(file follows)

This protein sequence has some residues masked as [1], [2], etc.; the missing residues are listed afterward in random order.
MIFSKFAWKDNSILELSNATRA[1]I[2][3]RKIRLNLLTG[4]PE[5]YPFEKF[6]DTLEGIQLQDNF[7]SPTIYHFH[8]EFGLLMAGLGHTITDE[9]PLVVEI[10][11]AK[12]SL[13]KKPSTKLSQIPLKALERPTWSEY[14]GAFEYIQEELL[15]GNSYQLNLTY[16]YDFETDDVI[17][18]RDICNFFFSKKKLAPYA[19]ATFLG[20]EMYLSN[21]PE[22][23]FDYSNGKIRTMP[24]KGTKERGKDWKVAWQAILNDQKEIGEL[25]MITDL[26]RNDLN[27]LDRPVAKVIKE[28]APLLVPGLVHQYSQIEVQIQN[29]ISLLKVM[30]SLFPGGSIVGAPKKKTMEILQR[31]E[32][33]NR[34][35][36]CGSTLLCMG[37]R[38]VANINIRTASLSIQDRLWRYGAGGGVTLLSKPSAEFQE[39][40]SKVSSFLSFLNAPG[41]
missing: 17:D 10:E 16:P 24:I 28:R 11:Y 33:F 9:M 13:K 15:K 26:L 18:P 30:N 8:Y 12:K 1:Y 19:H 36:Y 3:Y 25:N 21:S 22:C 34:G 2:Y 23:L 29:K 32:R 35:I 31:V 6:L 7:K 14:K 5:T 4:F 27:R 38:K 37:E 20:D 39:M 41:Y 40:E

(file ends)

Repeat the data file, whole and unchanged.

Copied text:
This protein sequence has some residues masked as [1], [2], etc.; the missing residues are listed afterward in random order.
MIFSKFAWKDNSILELSNATRA[1]I[2][3]RKIRLNLLTG[4]PE[5]YPFEKF[6]DTLEGIQLQDNF[7]SPTIYHFH[8]EFGLLMAGLGHTITDE[9]PLVVEI[10][11]AK[12]SL[13]KKPSTKLSQIPLKALERPTWSEY[14]GAFEYIQEELL[15]GNSYQLNLTY[16]YDFETDDVI[17][18]RDICNFFFSKKKLAPYA[19]ATFLG[20]EMYLSN[21]PE[22][23]FDYSNGKIRTMP[24]KGTKERGKDWKVAWQAILNDQKEIGEL[25]MITDL[26]RNDLN[27]LDRPVAKVIKE[28]APLLVPGLVHQYSQIEVQIQN[29]ISLLKVM[30]SLFPGGSIVGAPKKKTMEILQR[31]E[32][33]NR[34][35][36]CGSTLLCMG[37]R[38]VANINIRTASLSIQDRLWRYGAGGGVTLLSKPSAEFQE[39][40]SKVSSFLSFLNAPG[41]
missing: 17:D 10:E 16:P 24:I 28:R 11:Y 33:F 9:M 13:K 15:K 26:L 18:P 30:N 8:Y 12:K 1:Y 19:H 36:Y 3:Y 25:N 21:S 22:C 34:G 2:Y 23:L 29:K 32:R 35:I 31:V 6:L 7:K 14:K 5:T 4:F 27:R 38:K 37:E 20:D 39:M 41:Y 40:E